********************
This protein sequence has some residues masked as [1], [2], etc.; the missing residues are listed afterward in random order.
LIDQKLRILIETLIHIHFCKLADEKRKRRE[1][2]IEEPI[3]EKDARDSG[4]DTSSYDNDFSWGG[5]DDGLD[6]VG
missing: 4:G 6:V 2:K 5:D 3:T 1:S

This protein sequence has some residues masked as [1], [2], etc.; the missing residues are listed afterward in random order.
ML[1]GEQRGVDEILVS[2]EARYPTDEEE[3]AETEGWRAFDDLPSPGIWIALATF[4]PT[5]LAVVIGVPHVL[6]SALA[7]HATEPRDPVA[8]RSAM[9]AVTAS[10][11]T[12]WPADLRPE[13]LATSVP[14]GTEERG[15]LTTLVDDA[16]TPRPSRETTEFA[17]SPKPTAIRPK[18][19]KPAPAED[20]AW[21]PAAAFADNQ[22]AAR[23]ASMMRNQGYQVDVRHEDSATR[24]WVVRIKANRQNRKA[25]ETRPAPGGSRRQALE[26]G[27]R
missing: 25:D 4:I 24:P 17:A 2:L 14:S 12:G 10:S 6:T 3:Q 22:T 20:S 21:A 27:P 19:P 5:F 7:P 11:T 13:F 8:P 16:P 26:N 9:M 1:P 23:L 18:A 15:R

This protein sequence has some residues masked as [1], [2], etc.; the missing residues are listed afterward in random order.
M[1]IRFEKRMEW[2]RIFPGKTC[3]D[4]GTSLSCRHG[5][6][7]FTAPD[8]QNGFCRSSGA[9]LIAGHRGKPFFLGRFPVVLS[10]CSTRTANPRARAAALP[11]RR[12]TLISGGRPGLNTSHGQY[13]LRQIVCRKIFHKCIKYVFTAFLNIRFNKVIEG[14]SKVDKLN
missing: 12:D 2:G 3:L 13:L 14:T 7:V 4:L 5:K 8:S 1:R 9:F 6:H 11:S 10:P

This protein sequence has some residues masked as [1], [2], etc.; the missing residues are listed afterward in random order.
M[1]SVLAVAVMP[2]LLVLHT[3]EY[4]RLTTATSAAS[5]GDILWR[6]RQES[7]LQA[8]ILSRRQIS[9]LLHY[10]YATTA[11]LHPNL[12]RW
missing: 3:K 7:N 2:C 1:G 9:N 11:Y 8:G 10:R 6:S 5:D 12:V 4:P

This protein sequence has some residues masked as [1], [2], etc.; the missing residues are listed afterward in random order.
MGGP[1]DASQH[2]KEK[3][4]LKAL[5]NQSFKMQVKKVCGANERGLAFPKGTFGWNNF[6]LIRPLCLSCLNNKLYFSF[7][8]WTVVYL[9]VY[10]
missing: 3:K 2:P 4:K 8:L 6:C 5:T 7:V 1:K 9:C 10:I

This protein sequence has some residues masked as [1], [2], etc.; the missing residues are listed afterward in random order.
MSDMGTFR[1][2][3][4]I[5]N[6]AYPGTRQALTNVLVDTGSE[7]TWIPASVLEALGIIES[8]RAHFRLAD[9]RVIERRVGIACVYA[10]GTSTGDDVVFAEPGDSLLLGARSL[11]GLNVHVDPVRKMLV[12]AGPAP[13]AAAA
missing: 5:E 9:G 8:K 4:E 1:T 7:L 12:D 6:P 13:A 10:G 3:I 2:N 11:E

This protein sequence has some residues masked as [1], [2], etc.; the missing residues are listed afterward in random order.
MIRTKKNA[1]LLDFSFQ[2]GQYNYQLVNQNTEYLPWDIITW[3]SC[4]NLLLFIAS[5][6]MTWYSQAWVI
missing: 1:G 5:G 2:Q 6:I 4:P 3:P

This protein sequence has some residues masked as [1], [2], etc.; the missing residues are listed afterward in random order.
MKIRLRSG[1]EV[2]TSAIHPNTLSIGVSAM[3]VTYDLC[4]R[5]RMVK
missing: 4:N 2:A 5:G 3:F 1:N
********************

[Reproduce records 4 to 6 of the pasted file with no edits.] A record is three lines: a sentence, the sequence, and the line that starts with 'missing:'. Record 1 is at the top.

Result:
This protein sequence has some residues masked as [1], [2], etc.; the missing residues are listed afterward in random order.
M[1]SVLAVAVMP[2]LLVLHT[3]EY[4]RLTTATSAAS[5]GDILWR[6]RQES[7]LQA[8]ILSRRQIS[9]LLHY[10]YATTA[11]LHPNL[12]RW
missing: 3:K 7:N 2:C 1:G 9:N 11:Y 8:G 10:R 6:S 5:D 12:V 4:P

This protein sequence has some residues masked as [1], [2], etc.; the missing residues are listed afterward in random order.
MGGP[1]DASQH[2]KEK[3][4]LKAL[5]NQSFKMQVKKVCGANERGLAFPKGTFGWNNF[6]LIRPLCLSCLNNKLYFSF[7][8]WTVVYL[9]VY[10]
missing: 3:K 2:P 4:K 8:L 6:C 5:T 7:V 1:K 9:C 10:I

This protein sequence has some residues masked as [1], [2], etc.; the missing residues are listed afterward in random order.
MSDMGTFR[1][2][3][4]I[5]N[6]AYPGTRQALTNVLVDTGSE[7]TWIPASVLEALGIIES[8]RAHFRLAD[9]RVIERRVGIACVYA[10]GTSTGDDVVFAEPGDSLLLGARSL[11]GLNVHVDPVRKMLV[12]AGPAP[13]AAAA
missing: 5:E 9:G 8:K 4:E 1:T 7:L 12:D 6:P 13:A 10:G 3:I 2:N 11:E